Govt commits to 80 human rights recommendations at UN


SUNDAY, 03 JULY 2011

Myanmar Times – MYANMAR has agreed to implement six additional recommendations made under a United Nations review of the country’s human rights record, it was revealed earlier this month.

Of the 190 recommendations made to Myanmar under the Universal Period Review process, 74 were supported, 70 were rejected outright and 46 were “taken back to the capital for consideration”. Of this last group, all but six were rejected, according to documents released by the Office of the High Commissioner for Human Rights.

The six recommendations “under serious consideration” call on Myanmar to establish a national human rights body in line with the Paris Principles. Adopted in 1993, the Paris Principles outline the responsibilities and composition of a credible national human rights institution.

Attorney General Dr Tun Shin told the 17th meeting of the United Nation’s Human Rights Council in Geneva on June 8 that the 110 rejected recommendations “were couched in such a manner that acceptance of them would infringe on Myanmar’s sovereign rights”.

He “stressed the Universal Period Review process had to be conducted in a constructive, non-confrontational, non-politicised manner” and said “some of the recommendations made were contrary to this basic principle”.

The Universal Periodic Review was created with the establishment of the Human Rights Council in 2006. Under the review, all 192 UN members undergo a review of their human rights record every four years and are invited to identify the areas where they have made progress on human rights issues. Countries are required to have implemented or begun implementing approved recommendations by the time the subsequent review is conducted.

Dr Tun Shin said through the Universal Period Review Myanmar had undertaken to “sign and ratify the core human rights treaties”, such as the International Covenant on Civil and Political Rights and the Convention against Torture and Other Cruel, Inhuman or Degrading Treatment or Punishment. It had also agreed to cooperate with the UN Special Rapporteur on human rights and with the UN to end the recruitment of child soldiers. He noted, though, that accession or ratification of any international treaties could only occur with the approval of both U Thein Sein’s government and national legislature.

Dr Tun Shin said that the new government was “still in its infancy” had the “political will to promote and protect human rights”.

In his inaugural address, President U Thein Sein stated that the domestic laws of Myanmar would be reviewed to be in line with the constitution and also bills would be submitted to safeguard fundamental rights of citizens in line with the constitution, Dr Tun Shin said. The executive ministries concerned were in the process of doing this, he added.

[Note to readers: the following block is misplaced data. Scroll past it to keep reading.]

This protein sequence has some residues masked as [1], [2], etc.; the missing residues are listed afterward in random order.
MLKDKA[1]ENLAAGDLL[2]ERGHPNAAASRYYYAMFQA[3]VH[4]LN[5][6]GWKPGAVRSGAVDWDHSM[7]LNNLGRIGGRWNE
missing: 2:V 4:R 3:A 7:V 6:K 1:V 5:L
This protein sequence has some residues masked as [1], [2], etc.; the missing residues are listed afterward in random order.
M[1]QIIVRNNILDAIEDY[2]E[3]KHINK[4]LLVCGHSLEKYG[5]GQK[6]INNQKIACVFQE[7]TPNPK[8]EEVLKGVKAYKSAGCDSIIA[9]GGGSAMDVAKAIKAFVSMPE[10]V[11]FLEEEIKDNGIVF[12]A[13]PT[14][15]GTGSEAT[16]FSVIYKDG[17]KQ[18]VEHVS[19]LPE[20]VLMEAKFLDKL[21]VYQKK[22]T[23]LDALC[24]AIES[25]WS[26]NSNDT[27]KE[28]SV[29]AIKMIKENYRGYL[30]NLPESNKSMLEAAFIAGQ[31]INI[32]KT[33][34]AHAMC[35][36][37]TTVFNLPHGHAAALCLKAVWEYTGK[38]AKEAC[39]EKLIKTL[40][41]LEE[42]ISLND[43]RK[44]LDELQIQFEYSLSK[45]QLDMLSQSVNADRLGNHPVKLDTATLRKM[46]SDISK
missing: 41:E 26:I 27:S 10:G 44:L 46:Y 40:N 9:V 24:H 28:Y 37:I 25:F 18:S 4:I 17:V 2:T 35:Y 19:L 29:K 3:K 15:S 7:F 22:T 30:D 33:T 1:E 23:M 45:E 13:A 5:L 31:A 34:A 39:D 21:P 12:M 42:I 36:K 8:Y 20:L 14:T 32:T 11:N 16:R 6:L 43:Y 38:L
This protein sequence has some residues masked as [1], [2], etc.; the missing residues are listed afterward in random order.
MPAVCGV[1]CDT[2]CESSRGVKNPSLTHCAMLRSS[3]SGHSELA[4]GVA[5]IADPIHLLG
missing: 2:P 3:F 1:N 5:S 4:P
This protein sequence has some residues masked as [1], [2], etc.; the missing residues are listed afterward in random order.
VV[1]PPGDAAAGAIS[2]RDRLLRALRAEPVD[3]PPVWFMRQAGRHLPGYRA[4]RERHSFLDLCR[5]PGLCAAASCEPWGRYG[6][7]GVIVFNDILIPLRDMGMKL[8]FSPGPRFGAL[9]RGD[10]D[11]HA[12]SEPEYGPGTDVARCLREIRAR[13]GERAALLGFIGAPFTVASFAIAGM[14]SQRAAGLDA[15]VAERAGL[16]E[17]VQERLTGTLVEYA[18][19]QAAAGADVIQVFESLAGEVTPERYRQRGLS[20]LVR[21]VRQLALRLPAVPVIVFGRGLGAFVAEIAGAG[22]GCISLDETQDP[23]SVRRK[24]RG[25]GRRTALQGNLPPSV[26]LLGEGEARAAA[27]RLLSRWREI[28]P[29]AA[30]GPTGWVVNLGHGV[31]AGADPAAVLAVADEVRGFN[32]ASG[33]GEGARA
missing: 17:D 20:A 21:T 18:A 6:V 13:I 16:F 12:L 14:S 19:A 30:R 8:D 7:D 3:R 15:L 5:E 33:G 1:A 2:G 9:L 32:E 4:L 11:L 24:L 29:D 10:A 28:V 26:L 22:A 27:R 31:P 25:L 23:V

Representatives from 11 countries, mostly from Southeast Asia, participated in the discussion on Myanmar, with many praising its “constructive approach” to the review and the number of recommendations it had accepted. While the council adopted the outcome of Myanmar’s review, many representatives urged the government to make further progress on the human rights situation, particularly in regards to democratisation and national reconciliation.

“It is essential that the government of Myanmar responds sincerely and steadily implements the [supported]recommendations, including the recommendation that it become a signatory to the core international human rights instruments,” the Japanese speaker said.

Mr Desra Percaya from Indonesia said his country “appreciated that Myanmar intended to review existing domestic laws with a view to guaranteeing the right of expression, association and assembly, including assuring a free and independent media”.

Mr Michael Anthony of the Asian Legal Resource Centre said there was “little chance of Myanmar effectively implementing even those recommendations that it had formally accepted.

“Two major obstacles are the political perception of the rule of law as an executive function and the profound level of corruption,” he said. “The state has practically no domestic normative framework for the protection of human rights.”

Mr Biro Diawara of African Assembly for the Defence of Human Rights said acceptance of the recommendations needed to be reflected by progress on the ground. Mr Diawara said his organisation hoped the establishment of a national human rights commission would “help put an end to human rights violations in the country”.


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